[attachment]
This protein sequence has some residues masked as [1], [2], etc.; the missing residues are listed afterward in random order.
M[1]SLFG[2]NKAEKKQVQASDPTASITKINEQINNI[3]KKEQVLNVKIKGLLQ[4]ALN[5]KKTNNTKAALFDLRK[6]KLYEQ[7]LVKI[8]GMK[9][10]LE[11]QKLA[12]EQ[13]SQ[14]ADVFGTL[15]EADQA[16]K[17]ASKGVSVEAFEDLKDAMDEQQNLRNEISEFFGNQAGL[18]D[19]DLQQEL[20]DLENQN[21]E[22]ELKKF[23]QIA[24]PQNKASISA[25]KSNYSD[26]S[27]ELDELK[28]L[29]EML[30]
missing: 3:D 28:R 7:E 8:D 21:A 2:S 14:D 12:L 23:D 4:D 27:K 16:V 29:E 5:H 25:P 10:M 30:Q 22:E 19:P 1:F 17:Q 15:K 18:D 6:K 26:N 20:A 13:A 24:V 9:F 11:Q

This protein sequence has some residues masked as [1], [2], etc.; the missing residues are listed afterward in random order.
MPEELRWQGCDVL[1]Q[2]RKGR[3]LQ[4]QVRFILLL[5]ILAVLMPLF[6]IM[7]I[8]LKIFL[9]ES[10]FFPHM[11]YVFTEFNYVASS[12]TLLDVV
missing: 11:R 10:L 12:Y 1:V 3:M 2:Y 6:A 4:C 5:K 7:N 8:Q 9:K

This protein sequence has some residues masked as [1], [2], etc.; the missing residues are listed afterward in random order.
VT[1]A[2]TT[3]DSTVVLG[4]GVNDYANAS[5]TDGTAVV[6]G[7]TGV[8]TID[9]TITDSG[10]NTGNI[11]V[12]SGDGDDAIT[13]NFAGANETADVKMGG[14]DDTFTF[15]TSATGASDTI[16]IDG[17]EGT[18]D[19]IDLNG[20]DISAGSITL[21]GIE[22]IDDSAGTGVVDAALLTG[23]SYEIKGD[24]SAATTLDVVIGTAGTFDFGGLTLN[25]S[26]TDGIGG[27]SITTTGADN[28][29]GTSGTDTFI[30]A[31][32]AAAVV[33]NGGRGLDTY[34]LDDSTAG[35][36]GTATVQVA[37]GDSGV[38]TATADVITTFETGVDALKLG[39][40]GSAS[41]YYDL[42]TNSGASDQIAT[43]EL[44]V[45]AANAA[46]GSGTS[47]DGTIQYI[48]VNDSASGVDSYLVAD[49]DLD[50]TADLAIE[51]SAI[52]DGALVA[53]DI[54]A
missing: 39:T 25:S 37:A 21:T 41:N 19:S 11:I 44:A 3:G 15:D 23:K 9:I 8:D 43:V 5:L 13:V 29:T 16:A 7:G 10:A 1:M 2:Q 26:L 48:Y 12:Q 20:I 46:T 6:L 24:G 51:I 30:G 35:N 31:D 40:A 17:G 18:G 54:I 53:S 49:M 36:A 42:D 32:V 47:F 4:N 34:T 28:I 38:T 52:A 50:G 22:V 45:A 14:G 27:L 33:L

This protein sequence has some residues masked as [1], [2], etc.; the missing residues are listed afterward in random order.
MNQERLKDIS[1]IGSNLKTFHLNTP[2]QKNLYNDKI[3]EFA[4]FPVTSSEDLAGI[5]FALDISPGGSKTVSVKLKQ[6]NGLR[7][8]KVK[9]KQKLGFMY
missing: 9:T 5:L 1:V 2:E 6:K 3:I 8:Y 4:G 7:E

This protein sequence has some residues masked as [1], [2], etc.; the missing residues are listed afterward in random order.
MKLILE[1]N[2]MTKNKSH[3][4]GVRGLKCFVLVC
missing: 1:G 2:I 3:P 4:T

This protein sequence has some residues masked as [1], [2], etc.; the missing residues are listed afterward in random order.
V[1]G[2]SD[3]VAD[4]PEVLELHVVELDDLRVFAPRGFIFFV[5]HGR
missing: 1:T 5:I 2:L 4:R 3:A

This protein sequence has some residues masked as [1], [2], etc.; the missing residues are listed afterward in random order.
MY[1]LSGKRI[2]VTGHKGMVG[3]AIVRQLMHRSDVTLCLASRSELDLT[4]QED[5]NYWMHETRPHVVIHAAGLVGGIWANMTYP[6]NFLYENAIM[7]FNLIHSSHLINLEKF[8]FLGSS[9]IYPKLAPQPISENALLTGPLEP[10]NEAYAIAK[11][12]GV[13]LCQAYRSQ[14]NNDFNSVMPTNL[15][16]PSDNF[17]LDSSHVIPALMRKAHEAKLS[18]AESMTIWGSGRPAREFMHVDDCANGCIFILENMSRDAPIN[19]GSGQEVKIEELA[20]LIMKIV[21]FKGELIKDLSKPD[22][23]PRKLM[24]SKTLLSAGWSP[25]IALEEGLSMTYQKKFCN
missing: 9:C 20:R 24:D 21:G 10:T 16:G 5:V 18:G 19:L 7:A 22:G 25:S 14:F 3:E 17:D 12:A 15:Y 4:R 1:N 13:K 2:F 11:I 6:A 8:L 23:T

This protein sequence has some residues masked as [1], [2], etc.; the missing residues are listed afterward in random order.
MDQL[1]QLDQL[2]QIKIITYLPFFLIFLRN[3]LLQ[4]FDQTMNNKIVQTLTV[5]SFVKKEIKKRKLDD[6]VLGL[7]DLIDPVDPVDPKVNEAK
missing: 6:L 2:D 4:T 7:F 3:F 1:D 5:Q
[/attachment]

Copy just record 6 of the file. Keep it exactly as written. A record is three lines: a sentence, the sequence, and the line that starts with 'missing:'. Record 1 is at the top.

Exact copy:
This protein sequence has some residues masked as [1], [2], etc.; the missing residues are listed afterward in random order.
V[1]G[2]SD[3]VAD[4]PEVLELHVVELDDLRVFAPRGFIFFV[5]HGR
missing: 1:T 5:I 2:L 4:R 3:A